Prison time asked in Paso ‘slave labor’ case

Couple is convicted in federal court of illegally harboring immigrants and threatening them

nwilson@thetribunenews.comJanuary 23, 2012 

A Paso Robles couple who ran a senior care business faces 21 months in federal prison and might be ordered to repay more than $700,000 to former employees the couple were convicted of harboring illegally.

On Monday, the defendants’ scheduled sentencing was delayed until next month.

Maximino and Melinda Morales, who were accused of terrifying their employees on the job and threatening to harm their families abroad, are to be sentenced at 11 a.m. Feb. 13 in U.S. District Court in Los Angeles. They pleaded guilty in May to felony charges of conspiracy to harbor illegal immigrants.

The U.S. Attorney’s Office has recommended a sentence of 21 months in prison, three years of supervised release (similar to probation), and restitution to the immigrant victims’ families of about $737,000, representing wages owed to the former employees.

The Moraleses owned and operated Four M’s Inc., which included four residential elder care facilities in Paso Robles.

They recruited and hired Philippine nationals to work as live-in caregivers, conspiring to fraudulently obtain visas for them to travel to the United States and work in Paso Robles, according to prosecutors.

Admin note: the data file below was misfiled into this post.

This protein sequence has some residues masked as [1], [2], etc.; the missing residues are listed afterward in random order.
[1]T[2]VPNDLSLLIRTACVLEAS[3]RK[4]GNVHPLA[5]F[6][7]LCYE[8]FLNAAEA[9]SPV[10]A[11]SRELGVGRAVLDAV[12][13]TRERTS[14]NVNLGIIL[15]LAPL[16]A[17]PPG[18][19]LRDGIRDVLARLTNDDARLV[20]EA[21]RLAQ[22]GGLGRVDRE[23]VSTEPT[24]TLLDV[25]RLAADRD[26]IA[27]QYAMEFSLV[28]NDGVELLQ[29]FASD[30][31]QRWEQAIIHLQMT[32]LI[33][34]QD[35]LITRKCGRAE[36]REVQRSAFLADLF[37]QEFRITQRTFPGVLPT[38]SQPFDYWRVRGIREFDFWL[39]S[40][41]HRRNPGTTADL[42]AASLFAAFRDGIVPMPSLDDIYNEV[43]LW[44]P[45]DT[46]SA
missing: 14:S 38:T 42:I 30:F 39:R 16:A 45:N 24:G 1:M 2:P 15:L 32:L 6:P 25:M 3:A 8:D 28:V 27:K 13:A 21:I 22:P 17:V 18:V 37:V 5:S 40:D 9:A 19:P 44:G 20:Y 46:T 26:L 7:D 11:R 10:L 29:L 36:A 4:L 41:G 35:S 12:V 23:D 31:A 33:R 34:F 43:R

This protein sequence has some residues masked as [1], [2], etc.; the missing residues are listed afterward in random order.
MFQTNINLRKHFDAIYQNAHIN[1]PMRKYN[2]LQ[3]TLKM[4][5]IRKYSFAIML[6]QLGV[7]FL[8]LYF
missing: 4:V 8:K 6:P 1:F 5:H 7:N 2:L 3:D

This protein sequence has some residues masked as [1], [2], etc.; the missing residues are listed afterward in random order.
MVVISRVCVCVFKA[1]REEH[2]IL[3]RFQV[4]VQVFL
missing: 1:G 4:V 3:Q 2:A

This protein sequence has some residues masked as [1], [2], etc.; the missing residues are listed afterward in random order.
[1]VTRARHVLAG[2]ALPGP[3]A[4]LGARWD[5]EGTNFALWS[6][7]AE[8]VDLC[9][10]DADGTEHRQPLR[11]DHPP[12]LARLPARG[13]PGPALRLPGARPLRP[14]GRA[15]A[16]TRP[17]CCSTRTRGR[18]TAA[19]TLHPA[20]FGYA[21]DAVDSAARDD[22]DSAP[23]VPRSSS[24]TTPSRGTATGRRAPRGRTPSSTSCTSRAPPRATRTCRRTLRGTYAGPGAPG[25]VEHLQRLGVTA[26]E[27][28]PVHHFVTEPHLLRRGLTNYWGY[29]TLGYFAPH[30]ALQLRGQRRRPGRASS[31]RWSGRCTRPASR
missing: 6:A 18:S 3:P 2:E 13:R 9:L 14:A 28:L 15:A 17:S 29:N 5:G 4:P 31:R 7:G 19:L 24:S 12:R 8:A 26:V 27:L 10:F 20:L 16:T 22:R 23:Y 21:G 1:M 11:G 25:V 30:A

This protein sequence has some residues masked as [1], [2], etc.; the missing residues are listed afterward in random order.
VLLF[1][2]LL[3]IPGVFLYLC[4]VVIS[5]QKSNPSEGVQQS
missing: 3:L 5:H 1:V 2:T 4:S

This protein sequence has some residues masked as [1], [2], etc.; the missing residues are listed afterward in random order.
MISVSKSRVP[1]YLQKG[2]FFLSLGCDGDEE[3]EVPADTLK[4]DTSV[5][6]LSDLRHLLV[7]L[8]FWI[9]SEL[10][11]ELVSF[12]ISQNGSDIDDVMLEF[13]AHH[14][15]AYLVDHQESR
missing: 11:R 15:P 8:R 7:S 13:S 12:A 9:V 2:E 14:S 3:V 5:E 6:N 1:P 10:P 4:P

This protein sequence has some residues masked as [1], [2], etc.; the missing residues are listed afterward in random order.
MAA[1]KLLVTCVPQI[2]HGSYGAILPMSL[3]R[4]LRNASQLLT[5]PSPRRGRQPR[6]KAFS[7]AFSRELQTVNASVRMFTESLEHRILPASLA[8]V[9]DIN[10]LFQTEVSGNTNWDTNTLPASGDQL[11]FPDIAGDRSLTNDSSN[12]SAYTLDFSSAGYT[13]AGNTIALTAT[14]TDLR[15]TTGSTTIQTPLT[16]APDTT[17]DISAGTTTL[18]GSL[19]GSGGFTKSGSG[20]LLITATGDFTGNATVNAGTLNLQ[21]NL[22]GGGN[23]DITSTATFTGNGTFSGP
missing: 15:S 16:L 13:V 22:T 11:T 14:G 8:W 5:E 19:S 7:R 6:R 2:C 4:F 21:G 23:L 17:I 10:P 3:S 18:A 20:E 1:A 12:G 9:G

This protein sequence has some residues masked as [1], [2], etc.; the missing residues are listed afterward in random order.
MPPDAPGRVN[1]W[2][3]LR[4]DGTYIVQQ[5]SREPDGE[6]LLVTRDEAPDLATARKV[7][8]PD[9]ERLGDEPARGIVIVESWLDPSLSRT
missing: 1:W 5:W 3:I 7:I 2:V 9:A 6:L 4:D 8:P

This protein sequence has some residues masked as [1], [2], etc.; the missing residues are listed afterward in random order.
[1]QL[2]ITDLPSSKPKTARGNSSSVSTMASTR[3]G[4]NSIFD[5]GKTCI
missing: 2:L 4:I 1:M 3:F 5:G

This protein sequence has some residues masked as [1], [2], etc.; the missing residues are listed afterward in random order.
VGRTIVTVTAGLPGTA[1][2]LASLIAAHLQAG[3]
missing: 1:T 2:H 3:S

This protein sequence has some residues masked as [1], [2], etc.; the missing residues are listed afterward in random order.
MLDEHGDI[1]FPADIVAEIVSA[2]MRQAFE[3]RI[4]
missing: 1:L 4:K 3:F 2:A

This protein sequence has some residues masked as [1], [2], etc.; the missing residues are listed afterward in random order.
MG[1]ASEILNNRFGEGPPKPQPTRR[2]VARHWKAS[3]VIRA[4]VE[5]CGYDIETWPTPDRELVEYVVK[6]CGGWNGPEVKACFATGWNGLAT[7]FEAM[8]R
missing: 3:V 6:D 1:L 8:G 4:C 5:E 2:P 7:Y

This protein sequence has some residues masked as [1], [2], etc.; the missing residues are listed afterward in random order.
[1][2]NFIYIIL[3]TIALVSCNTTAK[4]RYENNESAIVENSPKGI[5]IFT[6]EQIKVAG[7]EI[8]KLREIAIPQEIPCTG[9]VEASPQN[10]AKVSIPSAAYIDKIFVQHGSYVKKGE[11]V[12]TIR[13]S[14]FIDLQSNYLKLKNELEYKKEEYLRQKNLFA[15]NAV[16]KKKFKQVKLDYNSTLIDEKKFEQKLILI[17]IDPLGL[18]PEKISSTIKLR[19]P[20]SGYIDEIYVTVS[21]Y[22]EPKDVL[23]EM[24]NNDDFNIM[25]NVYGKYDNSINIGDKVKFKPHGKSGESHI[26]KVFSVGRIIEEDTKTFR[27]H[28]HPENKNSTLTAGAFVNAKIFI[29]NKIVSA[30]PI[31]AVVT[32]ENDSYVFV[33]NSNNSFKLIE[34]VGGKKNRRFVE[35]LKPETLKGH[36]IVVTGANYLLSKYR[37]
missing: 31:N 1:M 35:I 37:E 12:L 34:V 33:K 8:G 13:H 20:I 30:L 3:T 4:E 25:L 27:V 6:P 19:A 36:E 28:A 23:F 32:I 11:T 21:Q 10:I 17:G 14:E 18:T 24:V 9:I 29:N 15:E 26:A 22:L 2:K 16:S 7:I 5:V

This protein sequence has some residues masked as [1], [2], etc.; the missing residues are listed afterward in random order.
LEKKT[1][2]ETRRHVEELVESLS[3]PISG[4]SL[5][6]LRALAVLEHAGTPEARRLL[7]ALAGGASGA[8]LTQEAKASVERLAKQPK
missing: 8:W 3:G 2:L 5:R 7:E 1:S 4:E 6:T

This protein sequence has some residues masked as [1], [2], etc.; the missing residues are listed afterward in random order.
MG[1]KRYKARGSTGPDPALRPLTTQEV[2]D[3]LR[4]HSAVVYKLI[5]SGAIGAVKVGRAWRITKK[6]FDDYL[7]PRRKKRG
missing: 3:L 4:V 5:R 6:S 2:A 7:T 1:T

According to prosecutors, they paid the undocumented immigrants less than minimum wage and threatened to hurt them if necessary.

They told the workers “not to talk to neighbors, to lie about their immigration status, to avoid speaking to visiting family members of the elder residents, and to refrain from using public transportation because of purported checkpoints throughout the city,” Assistant U.S. Attorney Jeff Mitchell wrote in a sentencing brief.

Mitchell wrote that the defendants confiscated employees’ fraudulent passports when they arrived and threatened to call the police if the immigrant workers attempted to leave.

“The (defendants) basically imported slave labor to make a substantial profit,” Mitchell wrote.

He also wrote that the victims in the case feared the defendants because of repeated threats, including harm to their families in the Philippines. Many were afraid to testify, prosecutors said.

“After the defendant was arrested in this matter, one of the defendants’ family members confronted the victim’s family in the Philippines,” Mitchell wrote. “Shortly after the confrontation, there was a drive-by shooting on the family home of the victim.”

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